Knoxville, Tennessee: Patricia Neal, the willowy, husky-voiced actress who won an Academy Award for 1963’s “Hud” and then survived several strokes to continue acting, died on Sunday. She was 84.
Neal had lung cancer and died surrounded by her family at her home in Edgartown, Massachusetts, on Martha’s Vineyard.
“She faced her final illness as she had all of the many trials she endured: with indomitable grace, good humor and a great deal of her self-described stubbornness,” her family said in a statement.
Neal was already an award-winning Broadway actress when she won her Oscar for her role as a housekeeper to the Texas father (Melvyn Douglas) battling his selfish, amoral son (Paul Newman).
Less than two years later, she suffered a series of strokes in 1965 at age 39. Her struggle to once again walk and talk is regarded as epic in the annals of stroke rehabilitation. She returned to the screen to earn another Oscar nomination and three Emmy nominations.
The Patricia Neal Rehabilitation Center that helps people recover from strokes and spinal cord and brain injuries is named for her in Knoxville, where she grew up.
“She never forgot us after she went to Hollywood,” said 85-year-old Bud Albers, who graduated with Neal from Knoxville High School in 1943, and still lives in the city.
Whenever she was in town, a bunch of her friends would always get together and have dinner, Albers said. She had wanted to be there next week for a golf tournament that benefits the center, he said.
“She was so courageous,” he said of her battling back from her illnesses and losing her 7-year-old daughter to measles in 1962. “She always fought back. She was very much an inspiration.”
In her 1988 autobiography, “As I Am,” she wrote, “Frequently my life has been likened to a Greek tragedy, and the actress in me cannot deny that comparison.”
Neal projected force that almost crackled on the screen. Her forte was drama, but she had a light touch that enabled her to do comedy, too.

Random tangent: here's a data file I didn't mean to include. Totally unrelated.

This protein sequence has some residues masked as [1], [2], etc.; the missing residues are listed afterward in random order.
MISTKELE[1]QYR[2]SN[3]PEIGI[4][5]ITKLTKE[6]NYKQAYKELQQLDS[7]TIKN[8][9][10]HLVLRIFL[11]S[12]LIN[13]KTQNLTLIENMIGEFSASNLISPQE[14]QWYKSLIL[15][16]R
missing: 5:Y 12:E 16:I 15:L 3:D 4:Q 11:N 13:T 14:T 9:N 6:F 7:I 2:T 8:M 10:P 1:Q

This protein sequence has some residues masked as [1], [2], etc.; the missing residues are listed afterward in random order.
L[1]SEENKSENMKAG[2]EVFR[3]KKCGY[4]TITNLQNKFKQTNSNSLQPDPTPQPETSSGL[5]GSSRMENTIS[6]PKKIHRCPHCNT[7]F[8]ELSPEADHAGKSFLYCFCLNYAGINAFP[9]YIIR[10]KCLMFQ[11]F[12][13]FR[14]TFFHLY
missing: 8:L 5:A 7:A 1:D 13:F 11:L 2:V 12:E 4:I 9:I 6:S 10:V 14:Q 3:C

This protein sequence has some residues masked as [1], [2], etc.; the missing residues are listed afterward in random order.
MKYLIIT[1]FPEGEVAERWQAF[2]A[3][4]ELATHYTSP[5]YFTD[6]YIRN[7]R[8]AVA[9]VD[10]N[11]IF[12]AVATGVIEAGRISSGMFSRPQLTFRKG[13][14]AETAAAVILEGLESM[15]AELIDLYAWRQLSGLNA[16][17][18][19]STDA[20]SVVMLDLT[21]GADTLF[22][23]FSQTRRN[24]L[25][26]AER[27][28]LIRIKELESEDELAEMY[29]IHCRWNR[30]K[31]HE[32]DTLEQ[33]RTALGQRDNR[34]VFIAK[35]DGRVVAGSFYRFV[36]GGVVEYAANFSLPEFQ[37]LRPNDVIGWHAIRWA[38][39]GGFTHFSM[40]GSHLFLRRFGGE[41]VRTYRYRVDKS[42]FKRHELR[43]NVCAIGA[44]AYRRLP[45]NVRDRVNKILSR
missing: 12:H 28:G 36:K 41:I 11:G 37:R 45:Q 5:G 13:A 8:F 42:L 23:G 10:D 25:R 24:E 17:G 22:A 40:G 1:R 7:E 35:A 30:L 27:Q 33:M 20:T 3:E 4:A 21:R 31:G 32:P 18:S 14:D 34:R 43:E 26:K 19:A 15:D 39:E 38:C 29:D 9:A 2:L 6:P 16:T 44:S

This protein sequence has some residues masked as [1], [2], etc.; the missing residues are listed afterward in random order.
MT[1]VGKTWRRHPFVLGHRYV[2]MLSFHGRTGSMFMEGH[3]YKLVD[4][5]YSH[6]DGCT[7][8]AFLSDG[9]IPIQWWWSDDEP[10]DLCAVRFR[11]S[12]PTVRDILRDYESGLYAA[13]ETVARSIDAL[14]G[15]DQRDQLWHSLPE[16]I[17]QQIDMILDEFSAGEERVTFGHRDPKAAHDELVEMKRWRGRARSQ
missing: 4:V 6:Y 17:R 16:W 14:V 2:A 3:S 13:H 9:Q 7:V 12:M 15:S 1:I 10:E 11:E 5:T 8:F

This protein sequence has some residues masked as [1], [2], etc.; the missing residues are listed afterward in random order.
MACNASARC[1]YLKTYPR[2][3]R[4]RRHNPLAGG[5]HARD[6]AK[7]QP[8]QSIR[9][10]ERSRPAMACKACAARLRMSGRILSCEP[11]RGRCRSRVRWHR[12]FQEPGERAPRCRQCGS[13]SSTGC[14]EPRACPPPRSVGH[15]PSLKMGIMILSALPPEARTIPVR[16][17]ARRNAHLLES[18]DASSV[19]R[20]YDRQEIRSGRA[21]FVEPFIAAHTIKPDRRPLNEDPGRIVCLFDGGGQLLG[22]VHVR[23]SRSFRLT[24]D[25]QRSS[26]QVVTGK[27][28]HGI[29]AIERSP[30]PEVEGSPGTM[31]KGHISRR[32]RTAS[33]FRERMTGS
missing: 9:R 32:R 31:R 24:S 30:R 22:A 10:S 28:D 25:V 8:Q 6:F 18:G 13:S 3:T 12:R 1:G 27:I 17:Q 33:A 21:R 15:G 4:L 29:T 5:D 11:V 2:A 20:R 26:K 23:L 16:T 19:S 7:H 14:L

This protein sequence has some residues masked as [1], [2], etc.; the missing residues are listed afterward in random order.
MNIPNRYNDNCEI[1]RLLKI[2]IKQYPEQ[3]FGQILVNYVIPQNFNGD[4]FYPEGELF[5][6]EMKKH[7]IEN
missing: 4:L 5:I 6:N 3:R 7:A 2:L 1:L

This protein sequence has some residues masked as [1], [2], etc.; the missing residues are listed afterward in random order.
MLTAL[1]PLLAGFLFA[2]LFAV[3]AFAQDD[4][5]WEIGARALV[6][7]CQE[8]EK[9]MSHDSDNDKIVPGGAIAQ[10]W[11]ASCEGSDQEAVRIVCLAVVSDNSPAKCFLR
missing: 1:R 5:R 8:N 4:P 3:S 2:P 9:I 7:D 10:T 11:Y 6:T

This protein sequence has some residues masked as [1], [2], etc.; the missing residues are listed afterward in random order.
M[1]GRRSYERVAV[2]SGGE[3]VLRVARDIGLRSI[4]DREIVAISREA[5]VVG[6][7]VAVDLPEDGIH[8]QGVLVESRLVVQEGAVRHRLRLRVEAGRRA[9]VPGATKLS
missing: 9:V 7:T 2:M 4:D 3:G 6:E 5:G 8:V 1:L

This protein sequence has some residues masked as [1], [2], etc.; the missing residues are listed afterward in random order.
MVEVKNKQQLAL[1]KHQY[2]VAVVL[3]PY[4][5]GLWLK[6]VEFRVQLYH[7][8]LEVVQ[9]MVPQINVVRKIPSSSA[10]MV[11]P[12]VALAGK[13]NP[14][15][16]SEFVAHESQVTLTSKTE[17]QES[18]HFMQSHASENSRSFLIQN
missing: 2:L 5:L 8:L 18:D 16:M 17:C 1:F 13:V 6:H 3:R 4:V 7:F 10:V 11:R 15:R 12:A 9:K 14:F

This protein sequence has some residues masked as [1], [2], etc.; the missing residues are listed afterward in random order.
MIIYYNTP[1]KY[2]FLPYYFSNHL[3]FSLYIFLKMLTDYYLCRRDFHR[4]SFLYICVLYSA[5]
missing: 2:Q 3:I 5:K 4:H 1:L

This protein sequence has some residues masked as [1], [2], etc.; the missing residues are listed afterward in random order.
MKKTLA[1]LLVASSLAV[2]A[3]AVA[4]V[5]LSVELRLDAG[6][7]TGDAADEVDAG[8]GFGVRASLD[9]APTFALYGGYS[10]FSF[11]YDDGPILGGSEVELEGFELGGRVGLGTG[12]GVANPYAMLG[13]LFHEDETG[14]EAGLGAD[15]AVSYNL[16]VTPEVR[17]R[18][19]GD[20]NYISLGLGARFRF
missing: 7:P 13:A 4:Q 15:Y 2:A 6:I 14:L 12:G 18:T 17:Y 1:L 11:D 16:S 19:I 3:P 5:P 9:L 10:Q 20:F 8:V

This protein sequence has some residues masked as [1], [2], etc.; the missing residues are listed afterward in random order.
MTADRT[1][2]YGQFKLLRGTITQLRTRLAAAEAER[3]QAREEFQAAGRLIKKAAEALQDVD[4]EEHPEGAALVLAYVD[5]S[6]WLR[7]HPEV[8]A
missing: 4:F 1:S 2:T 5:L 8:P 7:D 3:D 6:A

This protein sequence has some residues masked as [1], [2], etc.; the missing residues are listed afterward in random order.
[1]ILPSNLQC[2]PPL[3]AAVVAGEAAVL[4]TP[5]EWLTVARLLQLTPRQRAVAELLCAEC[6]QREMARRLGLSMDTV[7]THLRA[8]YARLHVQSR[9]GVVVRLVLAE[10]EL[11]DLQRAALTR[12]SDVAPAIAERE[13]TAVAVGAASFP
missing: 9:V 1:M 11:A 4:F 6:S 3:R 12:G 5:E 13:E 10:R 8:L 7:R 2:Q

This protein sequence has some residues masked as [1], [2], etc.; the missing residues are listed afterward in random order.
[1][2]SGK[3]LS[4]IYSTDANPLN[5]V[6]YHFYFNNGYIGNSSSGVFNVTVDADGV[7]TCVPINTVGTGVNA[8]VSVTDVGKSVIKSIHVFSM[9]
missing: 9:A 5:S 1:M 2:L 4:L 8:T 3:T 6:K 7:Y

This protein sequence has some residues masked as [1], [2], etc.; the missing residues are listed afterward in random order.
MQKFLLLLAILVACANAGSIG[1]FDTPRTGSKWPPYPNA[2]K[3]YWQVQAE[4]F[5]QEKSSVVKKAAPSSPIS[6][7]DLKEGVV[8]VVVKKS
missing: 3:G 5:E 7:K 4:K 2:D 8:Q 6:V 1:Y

She had the female leads in the 1949 film version of Ayn Rand’s novel “The Fountainhead,” the classic 1951 science fiction film “The Day the Earth Stood Still” and Elia Kazan’s 1957 drama “A Face in the Crowd.”
She made a grand return to the screen after her strokes in 1968, winning an Oscar nomination for her performance in “The Subject Was Roses.”
In 1971, she played Olivia Walton in “The Homecoming: A Christmas Story,” a made-for-TV film that served as the pilot for the CBS series “The Waltons.” It brought her the first of her three Emmy nominations.
“You can’t give up,” she said in a 1999 Associated Press interview. “You sure want to, sometimes.”
In 1953, she married Roald Dahl, the British writer famed for “Charlie and the Chocolate Factory,” “James and the Giant Peach” and other tales for children. They had five children. They divorced in 1983 after she learned he was having an affair with her best friend and he died in 1990.
Even before her illnesses, her life often was touched by misfortune. Besides her daughter’s death, an infant son nearly died in 1960 when his carriage was struck by a taxi.
Neal also suffered a nervous breakdown, and had an ill-fated affair with Gary Cooper, who starred with her in “The Fountainhead.”
“I lived this secret life for several years. I was so ashamed,” she told The New York Times in 1964.
The strokes at first paralyzed her and impaired her speech. After recovering, she limped and had bad vision in one eye. A 1991 biopic about her travails starred Glenda Jackson as Neal.
Her family said her dedication to the rehab center and advocacy for stroke sufferers was a great source of hope for them and their families and a “constant inspiration to our family.”
In 1999, she starred in her first feature film in 10 years in the title role in Robert Altman’s “Cookie’s Fortune.”
She said at the time that movie offers had been scarce in recent years.
“I don’t quite understand it, but nobody calls me and nobody wants me. But I love to act.”
Neal was born in a mining camp in Kentucky, the daughter of a transportation manager for the South Coal & Coke Co. After leaving Knoxville, she attended Northwestern University and then struck out for Broadway.
Her Broadway credits included “A Roomful of Roses,” “The Miracle Worker” (as Helen Keller’s mother, Kate) and a revival of Lillian Hellman’s drama “The Children’s Hour.”
She made her screen debut in 1949’s “John Loves Mary,” that also starred Jack Carson and Ronald Reagan.
Her three Emmy nominations were all for roles in notable drama specials: Besides “The Homecoming,” they were “Tail Gunner Joe,” a 1977 drama about Sen. Joe McCarthy, and a version of the tragic World War I story “All Quiet on the Western Front.”
Among Neal’s children is Tessa Dahl, who followed in her father’s footsteps as a writer. Tessa Dahl’s daughter is the model and writer Sophie Dahl.
Friends said her sorrows gave her an inner toughness that brought new power to her screen roles.
“I don’t lie down. ... I’m fightin’ all the way,” she said in 1999.
The statement from Tessa, Theo, Ophelia and Lucy Dahl and others said that the night before her death, Neal told them, “I’ve had a lovely time.”